And Khan has paired his US rhetoric with a staunch defence of Islamic pride. As one of his supporters says: “Look out how he has spoken out against Islamophobia. Before we used to be like slaves.”
Not as impressed: The Pakistani press who have been calling out Khan for his ludicrous level of self-obsession—reflected in the number of times he used ‘main’, ‘mujhe’ and ‘mera’ in his recent speech:
There have been a number of recent reports (here and here) that the Army is not pleased with Khan’s increasing cosiness with Beijing—to the point of wholly alienating the US. And the tipping point may well have been Khan’s decision to pay President Putin a visit on the eve of the Ukraine invasion.
The Moscow junket: On the day before Russia invaded Ukraine, Khan landed in Moscow for a pre-scheduled visit—which he refused to postpone despite clear signs of an imminent assault. Worse, he was video-taped at the airport saying this:
It’s unclear whether the Pakistani military was in favour of the visit. But it is important to note that Army Chief General Qamar Javed Bajwa (the man who really runs the show) was in Belgium at around the same time—talking up relations with the EU. And the military was clearly not happy with the fallout of the Moscow trip. Khan came back empty-handed, without having inked any major deals with Putin—and to even greater pressure from the West.
Irony alert: Khan’s Ukraine policy basically mirrored that of India. Pakistan too abstained on all the UN resolutions condemning the Russian invasion—even though Ukraine has long supported it on Kashmir. And when EU nations—along with Britain, Japan and Australia—wrote an open letter to Khan to condemn Moscow, he wildly lashed out: “What do you think of us? Are we your slaves … that whatever you say, we will do?” In other words, Khan’s done his level best to make New Delhi look good.
Bajwa’s new tune: The military has not commented publicly on Khan’s ‘foreign conspiracy’—which is odd since it is a matter of national security. But at a public forum, the top general took pains to put forward what seemed to be a new foreign policy doctrine this weekend.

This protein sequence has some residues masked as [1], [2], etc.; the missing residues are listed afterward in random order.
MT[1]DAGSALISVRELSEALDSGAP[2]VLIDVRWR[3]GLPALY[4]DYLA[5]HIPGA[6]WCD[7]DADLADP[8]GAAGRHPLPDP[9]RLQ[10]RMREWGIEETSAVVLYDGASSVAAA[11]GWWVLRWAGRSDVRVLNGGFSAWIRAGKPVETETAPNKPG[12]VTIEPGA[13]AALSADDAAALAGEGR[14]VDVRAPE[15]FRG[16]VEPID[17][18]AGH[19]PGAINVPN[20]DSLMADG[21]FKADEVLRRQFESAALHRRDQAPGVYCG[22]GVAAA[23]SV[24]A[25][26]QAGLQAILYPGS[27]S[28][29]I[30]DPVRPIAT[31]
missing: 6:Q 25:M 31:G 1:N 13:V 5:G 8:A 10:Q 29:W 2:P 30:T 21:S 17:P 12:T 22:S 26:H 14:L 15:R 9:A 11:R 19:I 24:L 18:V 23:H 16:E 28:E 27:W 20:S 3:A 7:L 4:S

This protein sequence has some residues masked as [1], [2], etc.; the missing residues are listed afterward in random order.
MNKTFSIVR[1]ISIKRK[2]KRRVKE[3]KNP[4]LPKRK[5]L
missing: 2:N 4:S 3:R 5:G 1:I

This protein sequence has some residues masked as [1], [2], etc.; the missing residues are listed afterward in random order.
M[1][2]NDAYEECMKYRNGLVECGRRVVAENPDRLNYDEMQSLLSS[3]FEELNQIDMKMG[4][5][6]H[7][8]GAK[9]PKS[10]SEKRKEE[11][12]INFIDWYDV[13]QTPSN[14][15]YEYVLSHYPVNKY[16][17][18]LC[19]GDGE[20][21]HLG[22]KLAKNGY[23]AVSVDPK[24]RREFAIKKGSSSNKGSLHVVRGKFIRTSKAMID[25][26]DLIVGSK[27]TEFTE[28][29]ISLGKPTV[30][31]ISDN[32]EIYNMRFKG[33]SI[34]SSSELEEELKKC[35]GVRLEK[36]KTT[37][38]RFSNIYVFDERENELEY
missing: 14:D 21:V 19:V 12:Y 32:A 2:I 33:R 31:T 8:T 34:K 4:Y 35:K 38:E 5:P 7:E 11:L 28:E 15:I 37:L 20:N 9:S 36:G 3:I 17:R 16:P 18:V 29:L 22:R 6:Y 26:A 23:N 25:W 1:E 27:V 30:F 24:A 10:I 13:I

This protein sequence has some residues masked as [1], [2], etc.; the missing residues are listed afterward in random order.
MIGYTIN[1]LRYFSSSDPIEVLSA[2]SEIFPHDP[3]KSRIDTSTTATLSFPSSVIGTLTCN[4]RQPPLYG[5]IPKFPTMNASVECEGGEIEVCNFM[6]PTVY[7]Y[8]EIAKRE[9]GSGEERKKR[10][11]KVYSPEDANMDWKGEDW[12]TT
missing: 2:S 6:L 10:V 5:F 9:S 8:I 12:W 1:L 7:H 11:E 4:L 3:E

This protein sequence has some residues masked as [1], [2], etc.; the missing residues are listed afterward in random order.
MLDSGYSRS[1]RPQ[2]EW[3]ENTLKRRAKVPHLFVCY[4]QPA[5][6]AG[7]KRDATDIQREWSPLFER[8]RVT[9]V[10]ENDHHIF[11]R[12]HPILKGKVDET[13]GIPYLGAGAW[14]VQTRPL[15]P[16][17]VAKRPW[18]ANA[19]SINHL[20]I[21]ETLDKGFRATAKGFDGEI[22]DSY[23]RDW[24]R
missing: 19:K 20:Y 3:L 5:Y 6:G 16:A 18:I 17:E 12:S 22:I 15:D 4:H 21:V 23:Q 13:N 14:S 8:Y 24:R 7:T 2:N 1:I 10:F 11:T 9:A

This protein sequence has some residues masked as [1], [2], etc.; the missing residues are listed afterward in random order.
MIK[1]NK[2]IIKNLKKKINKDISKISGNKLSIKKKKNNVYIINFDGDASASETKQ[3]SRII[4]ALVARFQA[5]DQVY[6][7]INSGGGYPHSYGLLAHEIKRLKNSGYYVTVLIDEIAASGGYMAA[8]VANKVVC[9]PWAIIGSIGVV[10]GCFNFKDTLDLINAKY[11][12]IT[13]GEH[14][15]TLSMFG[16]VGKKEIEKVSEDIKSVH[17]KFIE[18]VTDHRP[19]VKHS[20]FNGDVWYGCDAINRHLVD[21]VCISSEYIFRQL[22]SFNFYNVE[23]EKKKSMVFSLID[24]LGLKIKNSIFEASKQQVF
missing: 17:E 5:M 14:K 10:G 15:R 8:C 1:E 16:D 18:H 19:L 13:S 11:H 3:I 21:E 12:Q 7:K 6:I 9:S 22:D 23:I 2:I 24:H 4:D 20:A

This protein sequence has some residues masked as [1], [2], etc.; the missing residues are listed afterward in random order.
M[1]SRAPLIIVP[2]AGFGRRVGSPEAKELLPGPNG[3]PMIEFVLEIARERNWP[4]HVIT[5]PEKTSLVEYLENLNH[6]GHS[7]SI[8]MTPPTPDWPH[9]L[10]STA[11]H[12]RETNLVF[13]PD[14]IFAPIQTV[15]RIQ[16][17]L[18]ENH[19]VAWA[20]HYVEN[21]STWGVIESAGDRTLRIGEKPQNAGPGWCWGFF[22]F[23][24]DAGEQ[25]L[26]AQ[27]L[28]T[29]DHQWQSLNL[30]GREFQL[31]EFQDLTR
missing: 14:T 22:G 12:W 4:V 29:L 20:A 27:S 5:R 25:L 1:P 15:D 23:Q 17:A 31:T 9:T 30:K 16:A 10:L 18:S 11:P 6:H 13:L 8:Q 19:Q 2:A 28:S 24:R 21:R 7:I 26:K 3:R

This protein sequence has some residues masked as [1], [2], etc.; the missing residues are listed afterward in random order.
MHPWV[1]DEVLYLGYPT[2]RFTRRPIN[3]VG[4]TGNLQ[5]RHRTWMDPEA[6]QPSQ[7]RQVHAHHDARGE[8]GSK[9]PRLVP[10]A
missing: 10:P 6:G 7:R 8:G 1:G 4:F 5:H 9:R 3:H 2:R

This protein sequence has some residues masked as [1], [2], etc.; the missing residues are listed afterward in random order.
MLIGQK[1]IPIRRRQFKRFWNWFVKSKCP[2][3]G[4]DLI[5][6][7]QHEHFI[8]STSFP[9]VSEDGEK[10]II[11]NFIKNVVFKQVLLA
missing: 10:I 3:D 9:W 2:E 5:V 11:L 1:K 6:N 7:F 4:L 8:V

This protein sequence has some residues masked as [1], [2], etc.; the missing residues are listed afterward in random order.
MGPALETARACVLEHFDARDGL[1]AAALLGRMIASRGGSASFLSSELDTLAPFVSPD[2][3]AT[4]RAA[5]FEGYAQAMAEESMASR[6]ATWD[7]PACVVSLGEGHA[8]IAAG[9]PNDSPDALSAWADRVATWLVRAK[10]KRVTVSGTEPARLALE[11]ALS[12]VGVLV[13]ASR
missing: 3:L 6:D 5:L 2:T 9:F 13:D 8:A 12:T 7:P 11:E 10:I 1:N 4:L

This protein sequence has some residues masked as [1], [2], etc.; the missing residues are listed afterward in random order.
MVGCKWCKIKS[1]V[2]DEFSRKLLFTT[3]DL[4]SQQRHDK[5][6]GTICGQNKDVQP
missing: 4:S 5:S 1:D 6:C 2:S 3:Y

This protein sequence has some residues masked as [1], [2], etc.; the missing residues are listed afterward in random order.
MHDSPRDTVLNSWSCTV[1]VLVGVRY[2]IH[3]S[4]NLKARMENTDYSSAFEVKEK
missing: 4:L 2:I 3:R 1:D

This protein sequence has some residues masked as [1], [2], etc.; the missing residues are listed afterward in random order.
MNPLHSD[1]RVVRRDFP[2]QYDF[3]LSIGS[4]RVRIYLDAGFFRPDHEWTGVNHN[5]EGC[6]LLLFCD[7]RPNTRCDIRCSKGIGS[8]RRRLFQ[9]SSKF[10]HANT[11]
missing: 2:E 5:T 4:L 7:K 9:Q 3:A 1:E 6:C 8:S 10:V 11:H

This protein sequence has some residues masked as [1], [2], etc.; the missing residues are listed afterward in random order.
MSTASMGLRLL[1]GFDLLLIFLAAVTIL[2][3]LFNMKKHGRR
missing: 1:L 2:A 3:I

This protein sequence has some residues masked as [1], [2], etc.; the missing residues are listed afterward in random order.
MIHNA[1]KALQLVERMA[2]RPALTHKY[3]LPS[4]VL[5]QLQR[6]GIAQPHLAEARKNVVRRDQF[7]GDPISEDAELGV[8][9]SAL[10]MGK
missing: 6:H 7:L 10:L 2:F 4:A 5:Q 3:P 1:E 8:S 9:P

Bajwa spoke directly about the relationship with Washington: “We have a history of long and excellent strategic relationship with the US, which remains our largest export market.” While he also namechecked China, Bajwa insisted: “We seek to broaden and expand our ties with both the countries without impacting our relationship with the other.”
On Ukraine: Bajwa added this: “Sadly, the Russian invasion against Ukraine is very unfortunate. Despite legitimate security concerns of Russia, its aggression against a smaller country cannot be condoned.”
As for India: Bajwa also called for India, Pakistan and China to come together to peacefully settle their border disputes: “With one-third of the world engulfed in some sort of a conflict or war, it is important that we keep the flames of fire away from our region.” And interestingly, while Bajwa spoke of using “dialogue and diplomacy” to resolve Kashmir, at the same forum, Khan’s foreign minister railed: “Unfortunately, we face a toxic mix in India. An extremist ideological regime that thrives on anti-Muslim hate and hostility for Pakistan.”
Meanwhile, in Beijing: China too has sent subtle signals—and none of them offer great support for Khan. Refusing to comment on the political chaos, China instead praised the Pakistani Army—calling “military-to-military relations… the mainstay of the China-Pakistan friendship.” Point to note: When Chinese Foreign Minister Wang Yi visited Islamabad last week, he also paid Bajwa a visit in Rawalpindi.
The bottomline: Imran Khan’s rise to power was rigged by the very military that seems ready to dump him. Whether he stays or goes too will depend on its whims. What remains to be seen: if this new churn will bring with it a new diplomatic orientation towards the rest of the world.